In rare cases, bulimia nervosa can lead to severe complications, such as:
A binge eating disorder is usually characterized by frequent episodes of eating large amounts of food in a short time. There is also a feeling of a loss of control over the eating episode.
Symptoms of a binge eating disorder
Symptoms of a binge eating disorder may include:
- an urge to keep eating even when you are full
- a feeling of guilt after eating
- a need to isolate when eating
Binge eating can cause:
There are many other types of eating disorders. They include:
- Avoidant or restrictive food intake disorder: This involves a person severely limiting the amount and type of food they eat. It can cause significant weight loss and nutritional deficiencies.
- Pica: This involves a person eating non-food items, such as metal, paper, and chalk. It can have severe health implications, such as intestinal blockages.
- Rumination: This involves repeatedly regurgitating food after eating. It can cause bad breath, weight loss, and stomachaches. Rumination typically occurs in infants and people with intellectual disabilities.
Eating disorders can have severe physical, emotional, and social implications. They can also trigger symptoms that disrupt your quality of life.
Seek medical advice if you or a loved one experiences issues with food that some may consider unhealthy.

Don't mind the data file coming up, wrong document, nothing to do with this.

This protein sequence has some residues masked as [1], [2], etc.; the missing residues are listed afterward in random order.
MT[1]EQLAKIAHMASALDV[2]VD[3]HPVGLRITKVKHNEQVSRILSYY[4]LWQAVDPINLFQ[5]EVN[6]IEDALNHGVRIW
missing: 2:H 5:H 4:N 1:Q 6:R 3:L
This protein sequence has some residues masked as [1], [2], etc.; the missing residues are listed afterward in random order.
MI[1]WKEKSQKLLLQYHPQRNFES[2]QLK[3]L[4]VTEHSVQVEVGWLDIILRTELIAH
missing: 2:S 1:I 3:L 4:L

Eating disorders are usually treatable. In fact, you can make a full recovery if you undergo therapy. Examples of such therapies include:
- Psychotherapy: Also known as talk therapy, this treatment involves talking with a mental health professional to help you identify and manage triggers of unhealthy behaviors. It can also help you improve your eating habits.
- Nutritional counseling: This involves working with a dietitian or nutritionist to help you make healthy diet choices. The therapy focuses on improving your eating habits and overall wellness.
- Family-based therapy: This is a type of talk therapy in which the whole family is invited to join the discussion. It is a go-to treatment option for children and adolescents.
- Cognitive behavioral therapy (CBT): This helps you recognize and change unhealthy thought patterns and behaviors. It can also improve your coping skills.
- Medications: Doctors may also administer antidepressants, antipsychotics, or mood stabilizers to help people with eating disorders cope with emotional distress.
Some lifestyle changes may quicken your recovery from an eating disorder. They include:
- refraining from tracking your weight
- getting some moderate exercise
- practicing yoga and meditation
- avoiding drugs and alcohol
To find out if you have an eating disorder, your doctor will assess your symptoms. They will also perform a physical exam to check for signs of a physical health condition.
If there is still uncertainty, your doctor may set you up with a psychological self-assessment test. This involves answering some questions related to your eating habits.
Everything a doctor needs to diagnose an eating disorder is in the Diagnostic and Statistical Manual of Mental Disorders, 5th edition (DSM-5). The DSM-5 is a comprehensive mental health resource from the American Psychiatric Association.
Eating disorders are serious conditions characterized by eating behaviors that others may consider unhealthy. They can have severe implications on a person’s physical and emotional health.
Common types include anorexia nervosa, bulimia nervosa, and binge eating disorders.
To treat the condition, a doctor may recommend talk therapies such as CBT and medications such as antidepressants.